Wiltshire Council’s new deputy leader was “genuinely surprised” when she was asked to take on the role.

Philip Whitehead, the previous leader of the council, had been expected to carry on his leadership, prompting a reshuffle when he announced he was stepping down.

Richard Clewer, as he prepared to take over as leader asked Laura Mayes, who represents Bromham, Rowde and Roundway, to be his deputy.

“I was genuinely surprised,” she said.

“I had expected Philip to carry on and Richard to stay on as deputy. I told him I’d think about it, and took the dogs out for a walk.”

After a meander through the fields of Roundway, with four-legged-friends Otto and Sanca, Cllr Mayes decided to take on the challenge.

“I realised that I would be really pleased to do the job.

“ I’ve been cabinet member for children services for eight years, and realised being deputy leader would be an interesting challenge on top of that brief.”

Mrs Mayes first got involved in local democracy when she became a parish councillor in 2009, after a planning issue arose.

Shortly after, she was asked if she would stand as a district councillor - for what was then Kennet District Council.

Within a month of being elected, in 2009, Wiltshire Council was formed in its place.

Local issues, such as the provision of youth services, formation of Silverwood School and a long-running battle against increasingly pesky gulls, followed over the course of the next 12 years.

The pandemic highlighted the importance of people working “behind the scenes” in people’s services, she said, with the likes of school teachers and care workers forced to adapt amid an onslaught of new rules and changes.

Laura Mayes wants to highlight ‘extraordinary’ work of behind the scenes staff in people’s services

Laura Mayes wants to highlight ‘extraordinary’ work of behind the scenes staff in people’s services

As both a local councillor and a deputy, Mrs Mayes has set out her main priorities for the future of the county.

“My interest lies in peoples services. It is easy at election time to think all the council does is bins and roads, but there is so much behind the scenes.

“I want to make sure people in Wiltshire have access to opportunities and support when they need it.

“That could be a new mum finding out about where she can get childcare, to someone who perhaps realises their partner has dementia and needs our service.

“I feel like I’m an ambassador for our staff because they do an unbelievable difficult job in sometimes not great circumstances, and are often dealing with people who have reached quite a low point. These dedicated staff day in day out do these extraordinary things, and really are unsung heroes.”

There are a variety of pressing issues Mrs Mayes looks to face in her own ward area, such as the delicate handling of future housing and how to combat an increasingly aggressive gull population. A project on the latter is being developed with the Devizes Area Board.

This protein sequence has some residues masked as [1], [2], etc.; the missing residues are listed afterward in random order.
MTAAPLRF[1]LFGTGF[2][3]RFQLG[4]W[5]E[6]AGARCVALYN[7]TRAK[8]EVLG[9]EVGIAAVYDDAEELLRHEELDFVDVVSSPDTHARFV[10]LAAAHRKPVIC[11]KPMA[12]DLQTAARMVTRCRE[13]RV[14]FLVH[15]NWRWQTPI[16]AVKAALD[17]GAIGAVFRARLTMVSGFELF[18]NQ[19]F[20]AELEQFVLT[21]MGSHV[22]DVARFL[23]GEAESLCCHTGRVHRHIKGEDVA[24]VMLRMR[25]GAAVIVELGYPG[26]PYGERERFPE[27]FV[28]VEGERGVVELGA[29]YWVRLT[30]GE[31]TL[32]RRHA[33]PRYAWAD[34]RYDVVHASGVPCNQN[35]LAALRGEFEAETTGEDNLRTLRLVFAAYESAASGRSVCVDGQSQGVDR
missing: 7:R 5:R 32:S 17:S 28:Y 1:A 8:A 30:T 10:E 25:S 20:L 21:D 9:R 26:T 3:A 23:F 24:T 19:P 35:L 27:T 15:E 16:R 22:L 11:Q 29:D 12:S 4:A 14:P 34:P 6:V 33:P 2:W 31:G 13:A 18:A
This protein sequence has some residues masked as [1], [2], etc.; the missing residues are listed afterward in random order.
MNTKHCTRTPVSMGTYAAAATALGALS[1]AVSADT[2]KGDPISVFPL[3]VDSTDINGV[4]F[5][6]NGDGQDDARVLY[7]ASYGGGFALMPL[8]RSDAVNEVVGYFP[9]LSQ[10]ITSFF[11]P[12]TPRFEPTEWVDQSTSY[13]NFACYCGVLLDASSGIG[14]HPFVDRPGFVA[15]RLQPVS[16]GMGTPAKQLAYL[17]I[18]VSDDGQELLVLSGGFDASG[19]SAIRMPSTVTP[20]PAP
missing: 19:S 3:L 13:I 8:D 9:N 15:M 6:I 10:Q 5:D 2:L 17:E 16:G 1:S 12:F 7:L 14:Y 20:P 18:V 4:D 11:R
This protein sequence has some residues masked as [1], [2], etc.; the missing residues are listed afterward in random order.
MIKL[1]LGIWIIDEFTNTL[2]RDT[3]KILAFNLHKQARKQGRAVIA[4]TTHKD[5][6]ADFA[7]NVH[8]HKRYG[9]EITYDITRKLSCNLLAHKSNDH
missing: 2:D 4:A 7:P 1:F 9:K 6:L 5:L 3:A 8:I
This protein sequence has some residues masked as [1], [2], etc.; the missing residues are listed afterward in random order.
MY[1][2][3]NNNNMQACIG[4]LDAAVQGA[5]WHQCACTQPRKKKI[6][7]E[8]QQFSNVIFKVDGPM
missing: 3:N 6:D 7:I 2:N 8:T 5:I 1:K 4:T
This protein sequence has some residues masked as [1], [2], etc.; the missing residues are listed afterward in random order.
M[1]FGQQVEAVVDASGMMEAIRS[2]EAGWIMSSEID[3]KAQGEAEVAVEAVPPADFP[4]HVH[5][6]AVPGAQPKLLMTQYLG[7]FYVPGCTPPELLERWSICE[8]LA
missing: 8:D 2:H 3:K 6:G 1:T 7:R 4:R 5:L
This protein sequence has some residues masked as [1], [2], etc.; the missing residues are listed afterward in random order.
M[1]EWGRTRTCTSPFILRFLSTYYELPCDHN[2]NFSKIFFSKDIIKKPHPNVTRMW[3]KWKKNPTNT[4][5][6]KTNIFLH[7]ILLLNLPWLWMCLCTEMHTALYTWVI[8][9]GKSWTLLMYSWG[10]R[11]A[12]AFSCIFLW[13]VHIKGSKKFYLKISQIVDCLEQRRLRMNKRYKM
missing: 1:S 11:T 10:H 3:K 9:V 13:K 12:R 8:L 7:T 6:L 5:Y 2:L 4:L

The Wiltshire Gazette and Herald: Devizes town and parish councillors are publicising the referendum on neighbourhood plan.  L-r are cllr Laura Mayes, Philippa Morgan ((trust for Dvizes), cllr Diane Carey, dep town clerk Simon Fisher, cllr Judy Rose, cllr Albert Wooldridge and cllr Chris

In terms of housing, the area cannot remain static, said the councillor, but that new homes would need to meet local needs.

The ongoing saga at Furlong Close, the care facility in Rowde, is an issue that now falls into her ward area, following the election. Families have campaigned for the unit to be saved from closure.

She met with families last week with councillor Jane Davies, the new cabinet member for adult social care, with further updates hoped from the council in the coming weeks.

On a county-wide level, Cllr Mayes is also leading the charge for Wiltshire Council’s major recruitment for foster carers.

The local authority wants to recruit 100 or more, this year and have nearly hit the halfway mark.

“We want Wiltshire families to look after Wiltshire children,” she said.

She is also promoting the Shared Lives Service, which helps people live as a family within a carers home.

Shared Lives carers provide support with daily tasks, from personal care and accessing health services, to making decisions and learning new skills.

Mrs Mayes added: “We just have to keep improving our services, and ask ourselves if we are doing things better than before, and how we can keep improving so that Wiltshire is the best place in the country to live, which I think it is.”

“People can criticise councils for being slow and lumbering, but I don’t see that. I see a real can do attitude of people asking ‘how do we solve this?’

“That’s what I saw during covid, we have a versatile and nimble organisation that can move fast when they need to meet our residents’ needs.”